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If $(G,\oplus)$ is a group, let $H=\{a\in G\mid g\in G:a\oplus g=g\oplus a\}$. Prove that $(H,\oplus)$ is a subgroup of $(G,\oplus)$.

Isn't $H$ just $G$ with a different name. In other words, does it have the same members?

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    $\begingroup$ If $G$ is abelian, yes. If it isn't abelian, then no. As an example, let $G$ be the group of all invertible $2\times 2$ matrices with real entries. Is $H = G$ in that case? $\endgroup$ Dec 14, 2016 at 3:03
  • $\begingroup$ No. $G$ is not necessarily commutative. Think about $G=S_3$ - what does $H$ look like in that case? $\endgroup$ Dec 14, 2016 at 3:03

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First, note the very useful comments made on your post. In this case, $H$ consists of the elements that commute with everything in $G$, and is known as the center of $G$, often denoted $Z(G)$. Here is the proof:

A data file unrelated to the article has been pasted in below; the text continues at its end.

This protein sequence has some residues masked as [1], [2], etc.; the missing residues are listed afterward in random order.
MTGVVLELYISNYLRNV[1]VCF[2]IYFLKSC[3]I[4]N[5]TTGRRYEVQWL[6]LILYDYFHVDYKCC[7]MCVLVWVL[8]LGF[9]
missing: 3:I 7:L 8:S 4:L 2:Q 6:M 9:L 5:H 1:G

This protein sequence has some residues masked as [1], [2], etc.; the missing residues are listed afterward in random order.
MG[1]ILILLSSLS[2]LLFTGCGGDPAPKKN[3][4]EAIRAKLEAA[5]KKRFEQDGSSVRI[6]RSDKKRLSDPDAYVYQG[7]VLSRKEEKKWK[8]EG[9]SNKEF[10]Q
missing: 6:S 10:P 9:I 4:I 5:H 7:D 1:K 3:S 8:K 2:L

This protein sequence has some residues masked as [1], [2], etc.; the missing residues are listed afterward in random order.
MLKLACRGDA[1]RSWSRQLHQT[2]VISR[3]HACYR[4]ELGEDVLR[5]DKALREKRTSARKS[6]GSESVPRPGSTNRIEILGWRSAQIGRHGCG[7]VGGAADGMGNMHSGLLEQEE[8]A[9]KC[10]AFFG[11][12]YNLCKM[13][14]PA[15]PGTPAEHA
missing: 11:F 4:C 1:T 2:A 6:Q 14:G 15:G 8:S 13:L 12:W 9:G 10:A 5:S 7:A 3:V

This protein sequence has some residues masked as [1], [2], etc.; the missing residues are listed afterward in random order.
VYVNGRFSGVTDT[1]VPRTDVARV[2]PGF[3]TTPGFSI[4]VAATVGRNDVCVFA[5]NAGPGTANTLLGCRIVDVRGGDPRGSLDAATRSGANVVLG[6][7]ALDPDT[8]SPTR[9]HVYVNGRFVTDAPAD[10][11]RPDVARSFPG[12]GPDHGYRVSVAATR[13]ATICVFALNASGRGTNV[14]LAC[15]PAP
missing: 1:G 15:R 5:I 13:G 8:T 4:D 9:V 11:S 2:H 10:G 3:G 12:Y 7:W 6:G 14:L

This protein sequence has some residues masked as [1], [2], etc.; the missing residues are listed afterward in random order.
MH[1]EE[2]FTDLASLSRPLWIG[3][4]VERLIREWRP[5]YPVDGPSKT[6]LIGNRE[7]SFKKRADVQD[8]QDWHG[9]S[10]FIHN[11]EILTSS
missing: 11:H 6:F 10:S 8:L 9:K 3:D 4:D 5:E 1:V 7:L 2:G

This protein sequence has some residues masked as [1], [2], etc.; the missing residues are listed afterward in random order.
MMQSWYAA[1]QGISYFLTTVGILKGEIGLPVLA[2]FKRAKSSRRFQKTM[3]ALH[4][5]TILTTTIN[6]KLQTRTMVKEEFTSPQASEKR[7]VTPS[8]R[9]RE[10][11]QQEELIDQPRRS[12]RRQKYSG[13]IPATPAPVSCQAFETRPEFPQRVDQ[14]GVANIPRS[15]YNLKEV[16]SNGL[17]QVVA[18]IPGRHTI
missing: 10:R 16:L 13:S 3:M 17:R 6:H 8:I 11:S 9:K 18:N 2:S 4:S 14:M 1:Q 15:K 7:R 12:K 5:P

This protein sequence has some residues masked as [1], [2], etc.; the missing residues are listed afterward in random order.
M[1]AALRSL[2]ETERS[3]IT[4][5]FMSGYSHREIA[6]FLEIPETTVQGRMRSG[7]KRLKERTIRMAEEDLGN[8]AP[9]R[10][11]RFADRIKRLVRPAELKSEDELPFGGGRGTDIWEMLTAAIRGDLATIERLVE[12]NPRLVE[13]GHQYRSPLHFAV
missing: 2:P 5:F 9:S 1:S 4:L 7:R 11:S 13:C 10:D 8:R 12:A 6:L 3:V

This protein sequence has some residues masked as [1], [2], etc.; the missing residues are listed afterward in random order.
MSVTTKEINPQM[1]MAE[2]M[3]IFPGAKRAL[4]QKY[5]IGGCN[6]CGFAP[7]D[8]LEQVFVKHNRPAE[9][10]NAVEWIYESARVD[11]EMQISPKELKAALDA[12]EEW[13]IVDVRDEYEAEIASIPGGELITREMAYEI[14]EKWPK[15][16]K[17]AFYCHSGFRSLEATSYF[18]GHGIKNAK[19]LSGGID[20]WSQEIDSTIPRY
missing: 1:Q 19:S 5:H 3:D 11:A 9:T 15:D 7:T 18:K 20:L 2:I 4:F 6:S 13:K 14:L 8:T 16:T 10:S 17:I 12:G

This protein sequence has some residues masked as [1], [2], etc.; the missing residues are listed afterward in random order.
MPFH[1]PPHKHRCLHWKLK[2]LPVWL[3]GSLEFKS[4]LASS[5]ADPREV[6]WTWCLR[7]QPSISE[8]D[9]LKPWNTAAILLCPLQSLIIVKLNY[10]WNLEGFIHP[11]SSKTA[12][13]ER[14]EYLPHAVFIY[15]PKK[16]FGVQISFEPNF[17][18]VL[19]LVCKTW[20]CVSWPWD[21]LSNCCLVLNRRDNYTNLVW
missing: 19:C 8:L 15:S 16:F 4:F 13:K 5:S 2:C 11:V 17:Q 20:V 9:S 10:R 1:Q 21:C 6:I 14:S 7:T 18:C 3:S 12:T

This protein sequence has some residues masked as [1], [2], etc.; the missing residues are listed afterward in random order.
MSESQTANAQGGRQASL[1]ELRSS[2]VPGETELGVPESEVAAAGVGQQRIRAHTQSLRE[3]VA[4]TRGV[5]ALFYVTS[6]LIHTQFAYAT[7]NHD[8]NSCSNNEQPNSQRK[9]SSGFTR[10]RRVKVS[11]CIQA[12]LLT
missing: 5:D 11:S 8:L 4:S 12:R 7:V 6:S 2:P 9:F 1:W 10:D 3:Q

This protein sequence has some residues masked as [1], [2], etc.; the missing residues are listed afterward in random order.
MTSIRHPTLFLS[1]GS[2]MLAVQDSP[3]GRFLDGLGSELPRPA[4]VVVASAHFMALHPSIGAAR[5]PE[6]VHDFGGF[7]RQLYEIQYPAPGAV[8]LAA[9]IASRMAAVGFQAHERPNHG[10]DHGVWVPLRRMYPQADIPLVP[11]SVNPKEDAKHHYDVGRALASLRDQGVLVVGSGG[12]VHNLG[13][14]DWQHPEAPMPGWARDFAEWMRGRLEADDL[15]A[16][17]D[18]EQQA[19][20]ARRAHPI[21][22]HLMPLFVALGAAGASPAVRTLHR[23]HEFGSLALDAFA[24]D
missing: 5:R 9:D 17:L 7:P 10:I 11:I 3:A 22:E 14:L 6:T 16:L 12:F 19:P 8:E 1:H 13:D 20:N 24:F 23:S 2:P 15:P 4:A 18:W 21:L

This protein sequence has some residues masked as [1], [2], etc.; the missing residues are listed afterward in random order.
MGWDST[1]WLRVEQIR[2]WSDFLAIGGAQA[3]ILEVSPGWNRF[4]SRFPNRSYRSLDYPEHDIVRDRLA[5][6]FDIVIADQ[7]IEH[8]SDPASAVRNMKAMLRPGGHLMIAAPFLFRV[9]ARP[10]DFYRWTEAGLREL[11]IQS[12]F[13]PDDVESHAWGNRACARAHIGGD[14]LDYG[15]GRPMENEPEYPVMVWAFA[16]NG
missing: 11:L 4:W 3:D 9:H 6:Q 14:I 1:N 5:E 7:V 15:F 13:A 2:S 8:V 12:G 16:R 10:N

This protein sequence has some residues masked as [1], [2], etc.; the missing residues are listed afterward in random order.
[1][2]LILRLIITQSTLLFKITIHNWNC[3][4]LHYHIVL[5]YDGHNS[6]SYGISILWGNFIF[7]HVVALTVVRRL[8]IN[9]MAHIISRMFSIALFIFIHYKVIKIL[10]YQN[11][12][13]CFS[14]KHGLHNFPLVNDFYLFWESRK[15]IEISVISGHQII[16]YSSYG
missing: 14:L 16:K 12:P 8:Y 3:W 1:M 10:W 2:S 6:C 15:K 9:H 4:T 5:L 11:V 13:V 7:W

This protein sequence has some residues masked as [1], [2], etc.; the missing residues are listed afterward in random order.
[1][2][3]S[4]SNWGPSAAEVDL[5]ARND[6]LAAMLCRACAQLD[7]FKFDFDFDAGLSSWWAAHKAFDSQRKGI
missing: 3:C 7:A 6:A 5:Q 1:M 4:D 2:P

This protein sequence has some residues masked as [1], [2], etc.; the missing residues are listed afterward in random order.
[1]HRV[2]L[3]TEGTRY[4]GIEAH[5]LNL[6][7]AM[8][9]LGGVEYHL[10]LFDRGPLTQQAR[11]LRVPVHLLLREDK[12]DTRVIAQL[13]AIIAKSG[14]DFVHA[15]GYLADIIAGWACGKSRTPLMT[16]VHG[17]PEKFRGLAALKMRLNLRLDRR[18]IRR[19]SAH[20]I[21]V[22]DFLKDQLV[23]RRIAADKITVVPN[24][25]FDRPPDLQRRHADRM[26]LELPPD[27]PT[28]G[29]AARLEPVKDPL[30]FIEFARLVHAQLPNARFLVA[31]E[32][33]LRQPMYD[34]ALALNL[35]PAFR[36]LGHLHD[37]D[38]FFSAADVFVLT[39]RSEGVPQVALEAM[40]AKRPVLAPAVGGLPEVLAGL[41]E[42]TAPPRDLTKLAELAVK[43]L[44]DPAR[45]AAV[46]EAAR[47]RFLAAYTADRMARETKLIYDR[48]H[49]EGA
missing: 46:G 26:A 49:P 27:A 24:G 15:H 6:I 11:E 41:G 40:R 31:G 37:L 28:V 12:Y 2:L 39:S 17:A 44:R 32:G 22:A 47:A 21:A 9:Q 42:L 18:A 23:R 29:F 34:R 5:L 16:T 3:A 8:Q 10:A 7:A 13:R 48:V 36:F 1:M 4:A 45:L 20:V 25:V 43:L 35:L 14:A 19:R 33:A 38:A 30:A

Take some $g, h \in H$. Then for any $x \in G$, $$(g \oplus h) \oplus x = g \oplus h \oplus x = g \oplus x \oplus h = x \oplus (g \oplus h),$$ so $g \oplus h \in H$.

Now see if you can prove also that $g^{-1}$ is in $H$, and you are done.

If you get stuck, see this post that has the exact same question.

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  • $\begingroup$ Okay also sorry i just saw that you're supposed to avoid saying stuff like thanks in the comments. Last question, why would commutativity and associativity imply that gh is a member of H? I just started studying groups and may have missed something crucial. I could just take your word for it but would like to understand. $\endgroup$
    – Will
    Dec 14, 2016 at 4:00
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    $\begingroup$ the fact that $(g \oplus h) \oplus x = x \oplus (g \oplus h)$ shows that $g \oplus h$ meets the conditions for being in the set $H$, by the definition of $H$. $\endgroup$ Dec 14, 2016 at 4:07

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